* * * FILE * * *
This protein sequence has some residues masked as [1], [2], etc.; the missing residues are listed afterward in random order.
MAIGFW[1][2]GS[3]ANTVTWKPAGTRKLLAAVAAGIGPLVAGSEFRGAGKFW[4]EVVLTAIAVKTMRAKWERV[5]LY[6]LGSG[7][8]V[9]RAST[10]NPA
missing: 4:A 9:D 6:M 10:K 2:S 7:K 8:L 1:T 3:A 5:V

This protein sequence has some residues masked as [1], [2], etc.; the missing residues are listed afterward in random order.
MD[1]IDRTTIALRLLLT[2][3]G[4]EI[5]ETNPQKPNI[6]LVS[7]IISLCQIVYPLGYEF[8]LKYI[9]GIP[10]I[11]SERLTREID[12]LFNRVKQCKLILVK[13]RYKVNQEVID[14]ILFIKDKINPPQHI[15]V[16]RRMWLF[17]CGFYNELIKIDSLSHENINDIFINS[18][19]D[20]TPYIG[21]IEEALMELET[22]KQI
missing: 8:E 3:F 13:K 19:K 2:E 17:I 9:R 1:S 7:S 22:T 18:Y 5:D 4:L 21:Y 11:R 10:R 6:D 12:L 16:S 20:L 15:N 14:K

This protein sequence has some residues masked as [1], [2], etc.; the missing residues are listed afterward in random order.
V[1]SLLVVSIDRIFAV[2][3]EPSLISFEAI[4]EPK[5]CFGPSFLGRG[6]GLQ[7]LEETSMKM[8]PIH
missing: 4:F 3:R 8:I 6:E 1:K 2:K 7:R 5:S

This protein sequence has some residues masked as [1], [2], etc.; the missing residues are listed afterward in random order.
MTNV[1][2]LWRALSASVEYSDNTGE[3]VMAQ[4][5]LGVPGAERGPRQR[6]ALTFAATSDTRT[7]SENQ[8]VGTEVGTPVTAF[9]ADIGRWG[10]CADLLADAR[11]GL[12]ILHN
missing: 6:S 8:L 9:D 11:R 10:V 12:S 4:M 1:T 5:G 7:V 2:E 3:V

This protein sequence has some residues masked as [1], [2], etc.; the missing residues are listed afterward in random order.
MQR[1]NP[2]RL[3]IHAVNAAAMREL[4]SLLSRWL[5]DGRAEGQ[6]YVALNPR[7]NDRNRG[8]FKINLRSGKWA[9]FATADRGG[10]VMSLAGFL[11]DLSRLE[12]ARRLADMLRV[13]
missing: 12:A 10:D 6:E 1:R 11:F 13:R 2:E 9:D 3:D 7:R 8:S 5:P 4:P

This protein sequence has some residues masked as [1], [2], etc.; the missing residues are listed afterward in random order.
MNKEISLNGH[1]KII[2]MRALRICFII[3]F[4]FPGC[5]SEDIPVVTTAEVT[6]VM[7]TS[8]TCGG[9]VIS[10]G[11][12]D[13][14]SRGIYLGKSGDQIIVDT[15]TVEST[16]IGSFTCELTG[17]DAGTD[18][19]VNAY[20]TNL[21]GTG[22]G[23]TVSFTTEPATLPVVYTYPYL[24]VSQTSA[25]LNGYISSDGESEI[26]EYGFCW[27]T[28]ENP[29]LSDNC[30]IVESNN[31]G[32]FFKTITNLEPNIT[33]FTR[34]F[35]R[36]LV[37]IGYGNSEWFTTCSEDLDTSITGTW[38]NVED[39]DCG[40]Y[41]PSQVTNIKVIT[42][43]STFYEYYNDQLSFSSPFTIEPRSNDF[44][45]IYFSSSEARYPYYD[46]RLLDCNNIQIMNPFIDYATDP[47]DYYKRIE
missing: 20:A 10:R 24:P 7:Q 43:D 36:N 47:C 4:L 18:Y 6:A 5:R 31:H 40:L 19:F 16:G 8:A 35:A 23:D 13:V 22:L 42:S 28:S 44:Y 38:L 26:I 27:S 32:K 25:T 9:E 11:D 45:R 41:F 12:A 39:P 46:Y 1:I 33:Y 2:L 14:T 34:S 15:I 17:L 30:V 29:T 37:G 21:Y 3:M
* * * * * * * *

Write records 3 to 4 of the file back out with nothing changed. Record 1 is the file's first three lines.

This protein sequence has some residues masked as [1], [2], etc.; the missing residues are listed afterward in random order.
V[1]SLLVVSIDRIFAV[2][3]EPSLISFEAI[4]EPK[5]CFGPSFLGRG[6]GLQ[7]LEETSMKM[8]PIH
missing: 4:F 3:R 8:I 6:E 1:K 2:K 7:R 5:S

This protein sequence has some residues masked as [1], [2], etc.; the missing residues are listed afterward in random order.
MTNV[1][2]LWRALSASVEYSDNTGE[3]VMAQ[4][5]LGVPGAERGPRQR[6]ALTFAATSDTRT[7]SENQ[8]VGTEVGTPVTAF[9]ADIGRWG[10]CADLLADAR[11]GL[12]ILHN
missing: 6:S 8:L 9:D 11:R 10:V 12:S 4:M 1:T 5:G 7:V 2:E 3:V